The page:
A) Why am I doing this? What am hoping to get out of this goal?
B) How much of this desired goal is coming from within me vs. some kind of external pressure or perceived reward?
C) How will I feel if I abandon the goal before I reach or or if I simply fail? Will I make that mean anything about me or my worth as a person?
D) How will I deal with a possible change in my fitness level after reaching my goal? Am I expecting myself to maintain that level of fitness or the changes to my body that may have accompanied my training?
E) How will I stay embodied and connected to myself while I set out achieving my goal?
6. Hold goals loosely so as to avoid negative emotional consequences if something unforeseen ends up derailing your goal.
Life happens. Injuries happen. And priorities have the ability to pivot both quickly and dramatically. I’ve seen clients and friends experience severe anxiety and depression when unforeseen obstacles interrupt their exercise or training routines. I know myself that in my disordered past I chose training over my bodily health, over family and social events and even skipped out on work and school. When physical training becomes your everything in life, not only does your life have the tendency to become one dimensional and small but you also set yourself up for the possibility of disastrous emotional and mental health consequences if you lose the ability to keep training. Pushing your body to the point of serious physical injury and/or ignoring all other areas of life in blind pursuit of a physical goal is not healthy behaviour. So when you decide on an event or training related goal, hold it’s achievement loosely rather than with an iron grip. Allow your mind to entertain the idea that it’s possible (not probable but possible) you may get sidelined along the way and reassure yourself that if you do, you will be ok. No missed Tough Mudder race is worth spending months in the depths of a depression over so I highly encourage you to do as much as you can to safe guard yourself. You can do this by not allowing your mind to get overly attached to a specific experience or outcome and by reminding yourself that your goal and you as a person are not the same thing.
7. Goals associated with weight loss or the aesthetics of your body are ones that are built on oppressive and unhealthy diet and fitness culture concepts. Avoid them.
If the main thrust of your goal setting is based around weight loss or body changes, I gently suggest here that you re-assess. Exercise motivation research supports the notion that “extrinsic” or externally motivated engagement in physical activity typically leads to more negative mental/emotional consequences than intrinsic motivation and also does not lend itself to the creation of any longterm commitment to physical activity. In other words besides there being negative mental health consequences to focusing solely on changing your body, there will also be no creation of lasting connection to movement. Divorcing physical activity from weight loss is the absolute best thing you can do to support consistency with movement and support your own bodily and mental health. Exercising to lose weight or shape your body leads straight to the front seat of the damn rollercoaster that many of us know so well. Fit then sedentary, weight loss then weight gain, then rinse and repeat all over again. If there is no alignment whatsoever with your goal and your own internal sense of joy or pleasure, if your goal doesn’t somehow nourish your soul, support your world view or contribute to the overall vitality of your life, maybe it’s a goal that’s better to say “pass” to.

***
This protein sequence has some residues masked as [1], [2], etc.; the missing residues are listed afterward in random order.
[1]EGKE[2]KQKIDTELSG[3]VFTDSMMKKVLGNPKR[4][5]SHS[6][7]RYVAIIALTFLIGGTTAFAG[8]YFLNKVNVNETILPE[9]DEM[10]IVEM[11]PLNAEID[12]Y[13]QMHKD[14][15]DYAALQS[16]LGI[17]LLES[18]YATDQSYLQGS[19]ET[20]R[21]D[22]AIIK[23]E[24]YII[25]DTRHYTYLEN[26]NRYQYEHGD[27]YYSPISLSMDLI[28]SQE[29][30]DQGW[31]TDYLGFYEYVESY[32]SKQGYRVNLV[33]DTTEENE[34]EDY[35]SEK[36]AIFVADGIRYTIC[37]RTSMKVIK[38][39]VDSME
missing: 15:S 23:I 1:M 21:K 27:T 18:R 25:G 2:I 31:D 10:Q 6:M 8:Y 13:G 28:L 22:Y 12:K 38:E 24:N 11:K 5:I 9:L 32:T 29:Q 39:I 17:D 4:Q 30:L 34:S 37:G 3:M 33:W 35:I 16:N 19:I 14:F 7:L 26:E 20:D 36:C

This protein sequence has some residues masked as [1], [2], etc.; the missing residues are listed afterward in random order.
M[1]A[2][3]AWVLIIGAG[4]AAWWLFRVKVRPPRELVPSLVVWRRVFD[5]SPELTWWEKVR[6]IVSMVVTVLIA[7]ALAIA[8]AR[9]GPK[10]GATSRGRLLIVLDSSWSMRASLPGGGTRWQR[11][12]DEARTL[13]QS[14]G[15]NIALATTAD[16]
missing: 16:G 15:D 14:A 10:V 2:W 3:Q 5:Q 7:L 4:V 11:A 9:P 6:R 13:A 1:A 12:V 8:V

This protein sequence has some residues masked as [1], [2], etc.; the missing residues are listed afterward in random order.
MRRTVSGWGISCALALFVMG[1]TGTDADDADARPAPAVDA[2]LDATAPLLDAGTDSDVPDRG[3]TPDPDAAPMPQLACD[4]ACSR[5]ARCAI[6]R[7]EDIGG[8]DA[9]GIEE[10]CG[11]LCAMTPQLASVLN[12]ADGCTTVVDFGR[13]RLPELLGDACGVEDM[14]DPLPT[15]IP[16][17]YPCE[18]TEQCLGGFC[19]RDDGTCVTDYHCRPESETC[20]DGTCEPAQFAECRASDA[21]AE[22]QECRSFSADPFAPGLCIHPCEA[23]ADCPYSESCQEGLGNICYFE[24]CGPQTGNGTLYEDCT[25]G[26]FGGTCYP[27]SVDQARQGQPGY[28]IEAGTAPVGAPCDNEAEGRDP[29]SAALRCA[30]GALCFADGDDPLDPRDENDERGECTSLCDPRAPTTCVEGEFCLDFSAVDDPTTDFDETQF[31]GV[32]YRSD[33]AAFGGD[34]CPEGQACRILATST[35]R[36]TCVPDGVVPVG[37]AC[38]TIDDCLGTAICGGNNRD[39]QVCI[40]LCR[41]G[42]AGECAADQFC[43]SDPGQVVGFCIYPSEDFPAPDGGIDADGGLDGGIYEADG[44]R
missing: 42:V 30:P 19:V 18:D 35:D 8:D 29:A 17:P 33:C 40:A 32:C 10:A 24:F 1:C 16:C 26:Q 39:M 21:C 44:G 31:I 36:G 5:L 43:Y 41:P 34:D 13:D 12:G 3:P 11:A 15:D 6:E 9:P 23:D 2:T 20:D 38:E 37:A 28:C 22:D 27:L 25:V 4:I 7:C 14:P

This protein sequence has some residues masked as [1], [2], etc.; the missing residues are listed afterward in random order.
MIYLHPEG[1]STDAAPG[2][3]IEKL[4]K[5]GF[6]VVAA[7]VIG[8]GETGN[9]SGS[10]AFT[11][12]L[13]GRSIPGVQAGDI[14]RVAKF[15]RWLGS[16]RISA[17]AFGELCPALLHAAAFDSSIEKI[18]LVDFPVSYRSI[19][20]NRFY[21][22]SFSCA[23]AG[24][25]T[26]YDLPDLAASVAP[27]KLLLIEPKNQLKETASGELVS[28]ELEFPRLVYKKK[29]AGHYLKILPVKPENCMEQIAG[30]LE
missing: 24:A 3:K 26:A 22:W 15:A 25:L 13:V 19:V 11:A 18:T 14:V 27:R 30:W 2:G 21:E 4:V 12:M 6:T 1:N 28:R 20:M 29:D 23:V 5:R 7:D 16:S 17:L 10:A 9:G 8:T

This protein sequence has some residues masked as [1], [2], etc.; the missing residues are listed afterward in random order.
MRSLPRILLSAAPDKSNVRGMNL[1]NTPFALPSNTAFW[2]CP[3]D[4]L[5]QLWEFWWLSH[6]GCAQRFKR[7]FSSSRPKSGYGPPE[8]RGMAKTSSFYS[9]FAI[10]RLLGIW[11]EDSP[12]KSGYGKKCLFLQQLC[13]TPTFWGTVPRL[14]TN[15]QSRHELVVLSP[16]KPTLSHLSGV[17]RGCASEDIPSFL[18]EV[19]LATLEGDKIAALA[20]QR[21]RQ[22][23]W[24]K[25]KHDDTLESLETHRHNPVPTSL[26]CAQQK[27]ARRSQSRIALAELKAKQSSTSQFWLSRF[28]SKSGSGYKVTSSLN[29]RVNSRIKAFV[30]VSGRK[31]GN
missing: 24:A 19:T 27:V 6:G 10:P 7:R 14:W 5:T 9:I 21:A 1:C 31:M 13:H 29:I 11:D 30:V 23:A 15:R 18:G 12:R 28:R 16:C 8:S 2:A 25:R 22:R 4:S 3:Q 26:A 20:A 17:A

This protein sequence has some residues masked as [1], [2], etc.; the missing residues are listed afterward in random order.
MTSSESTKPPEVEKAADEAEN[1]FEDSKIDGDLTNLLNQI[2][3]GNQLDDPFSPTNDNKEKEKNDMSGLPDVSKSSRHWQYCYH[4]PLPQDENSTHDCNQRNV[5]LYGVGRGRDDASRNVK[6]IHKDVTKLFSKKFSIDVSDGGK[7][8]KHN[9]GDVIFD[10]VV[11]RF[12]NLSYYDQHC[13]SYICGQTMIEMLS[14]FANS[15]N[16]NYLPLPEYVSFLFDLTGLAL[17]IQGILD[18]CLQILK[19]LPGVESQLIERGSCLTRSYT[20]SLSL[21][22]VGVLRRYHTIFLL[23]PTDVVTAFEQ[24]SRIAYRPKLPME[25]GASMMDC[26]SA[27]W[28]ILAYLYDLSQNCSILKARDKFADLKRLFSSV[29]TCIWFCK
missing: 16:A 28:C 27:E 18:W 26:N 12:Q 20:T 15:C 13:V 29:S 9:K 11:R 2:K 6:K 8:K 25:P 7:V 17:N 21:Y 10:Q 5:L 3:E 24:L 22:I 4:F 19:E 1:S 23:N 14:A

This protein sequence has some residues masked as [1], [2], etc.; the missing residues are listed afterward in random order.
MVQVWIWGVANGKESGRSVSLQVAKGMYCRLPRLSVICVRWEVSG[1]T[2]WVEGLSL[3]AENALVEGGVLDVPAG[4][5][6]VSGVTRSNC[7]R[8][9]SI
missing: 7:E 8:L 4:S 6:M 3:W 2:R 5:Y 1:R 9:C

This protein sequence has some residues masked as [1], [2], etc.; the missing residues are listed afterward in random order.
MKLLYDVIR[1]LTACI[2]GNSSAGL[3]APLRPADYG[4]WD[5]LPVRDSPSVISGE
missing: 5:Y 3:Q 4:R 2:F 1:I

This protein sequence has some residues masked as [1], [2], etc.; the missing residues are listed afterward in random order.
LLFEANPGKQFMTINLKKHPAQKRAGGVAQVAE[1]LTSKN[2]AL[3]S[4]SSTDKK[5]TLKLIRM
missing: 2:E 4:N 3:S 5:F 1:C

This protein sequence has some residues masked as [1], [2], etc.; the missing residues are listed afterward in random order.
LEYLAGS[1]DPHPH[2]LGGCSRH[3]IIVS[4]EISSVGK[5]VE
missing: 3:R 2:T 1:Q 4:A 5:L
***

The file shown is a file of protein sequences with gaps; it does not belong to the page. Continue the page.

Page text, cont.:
Lori Race is a Registered Acupuncturist, Health & Wellness Clinic Owner and Master Certified Life Coach who loves to have conversations about self-compassion and how to translate that concept into real human lives. In her work with patients and clients, Lori uses a combination of Life Coaching tools, Acupuncture and heart centred human connection to help people begin seeing themselves and others through the lens of compassion. Lori is currently writing a book about the impact of meaningful movement practices (aka exercise with intention and connection) on our society’s current body and fitness consciousness.